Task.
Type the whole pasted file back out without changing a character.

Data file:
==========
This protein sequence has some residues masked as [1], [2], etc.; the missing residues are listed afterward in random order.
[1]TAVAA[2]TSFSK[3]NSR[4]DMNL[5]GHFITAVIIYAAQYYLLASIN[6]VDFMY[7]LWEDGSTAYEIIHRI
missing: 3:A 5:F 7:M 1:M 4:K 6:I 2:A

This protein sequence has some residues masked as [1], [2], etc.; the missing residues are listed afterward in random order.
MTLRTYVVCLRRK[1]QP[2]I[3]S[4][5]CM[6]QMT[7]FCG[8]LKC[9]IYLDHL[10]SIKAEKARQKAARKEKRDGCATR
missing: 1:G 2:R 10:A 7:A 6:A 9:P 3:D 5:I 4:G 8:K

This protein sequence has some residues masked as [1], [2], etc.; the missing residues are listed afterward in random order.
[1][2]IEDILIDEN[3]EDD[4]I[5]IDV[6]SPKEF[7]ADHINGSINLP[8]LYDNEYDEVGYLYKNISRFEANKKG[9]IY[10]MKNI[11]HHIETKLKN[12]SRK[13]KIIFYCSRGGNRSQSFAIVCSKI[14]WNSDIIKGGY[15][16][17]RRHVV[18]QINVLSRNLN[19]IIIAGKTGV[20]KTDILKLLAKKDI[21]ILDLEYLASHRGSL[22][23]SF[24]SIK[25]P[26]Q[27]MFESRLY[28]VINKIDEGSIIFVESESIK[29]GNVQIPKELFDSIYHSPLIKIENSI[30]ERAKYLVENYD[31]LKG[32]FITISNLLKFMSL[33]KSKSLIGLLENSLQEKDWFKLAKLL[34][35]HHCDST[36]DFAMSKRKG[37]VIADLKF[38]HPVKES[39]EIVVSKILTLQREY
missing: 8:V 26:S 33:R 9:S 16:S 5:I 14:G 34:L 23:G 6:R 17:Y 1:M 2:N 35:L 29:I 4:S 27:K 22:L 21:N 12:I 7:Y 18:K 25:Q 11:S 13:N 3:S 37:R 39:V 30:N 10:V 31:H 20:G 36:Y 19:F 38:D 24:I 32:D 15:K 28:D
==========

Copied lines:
This protein sequence has some residues masked as [1], [2], etc.; the missing residues are listed afterward in random order.
[1]TAVAA[2]TSFSK[3]NSR[4]DMNL[5]GHFITAVIIYAAQYYLLASIN[6]VDFMY[7]LWEDGSTAYEIIHRI
missing: 3:A 5:F 7:M 1:M 4:K 6:I 2:A

This protein sequence has some residues masked as [1], [2], etc.; the missing residues are listed afterward in random order.
MTLRTYVVCLRRK[1]QP[2]I[3]S[4][5]CM[6]QMT[7]FCG[8]LKC[9]IYLDHL[10]SIKAEKARQKAARKEKRDGCATR
missing: 1:G 2:R 10:A 7:A 6:A 9:P 3:D 5:I 4:G 8:K

This protein sequence has some residues masked as [1], [2], etc.; the missing residues are listed afterward in random order.
[1][2]IEDILIDEN[3]EDD[4]I[5]IDV[6]SPKEF[7]ADHINGSINLP[8]LYDNEYDEVGYLYKNISRFEANKKG[9]IY[10]MKNI[11]HHIETKLKN[12]SRK[13]KIIFYCSRGGNRSQSFAIVCSKI[14]WNSDIIKGGY[15][16][17]RRHVV[18]QINVLSRNLN[19]IIIAGKTGV[20]KTDILKLLAKKDI[21]ILDLEYLASHRGSL[22][23]SF[24]SIK[25]P[26]Q[27]MFESRLY[28]VINKIDEGSIIFVESESIK[29]GNVQIPKELFDSIYHSPLIKIENSI[30]ERAKYLVENYD[31]LKG[32]FITISNLLKFMSL[33]KSKSLIGLLENSLQEKDWFKLAKLL[34][35]HHCDST[36]DFAMSKRKG[37]VIADLKF[38]HPVKES[39]EIVVSKILTLQREY
missing: 8:V 26:S 33:R 9:S 16:S 5:I 14:G 34:L 23:G 6:R 17:Y 1:M 2:N 35:L 29:I 4:S 27:K 22:L 21:N 12:I 7:Y 18:K 25:Q 11:S 13:N 3:S 37:R 39:V 30:N 10:V 31:H 20:G 36:Y 19:F 38:D 24:I 32:D 15:K 28:D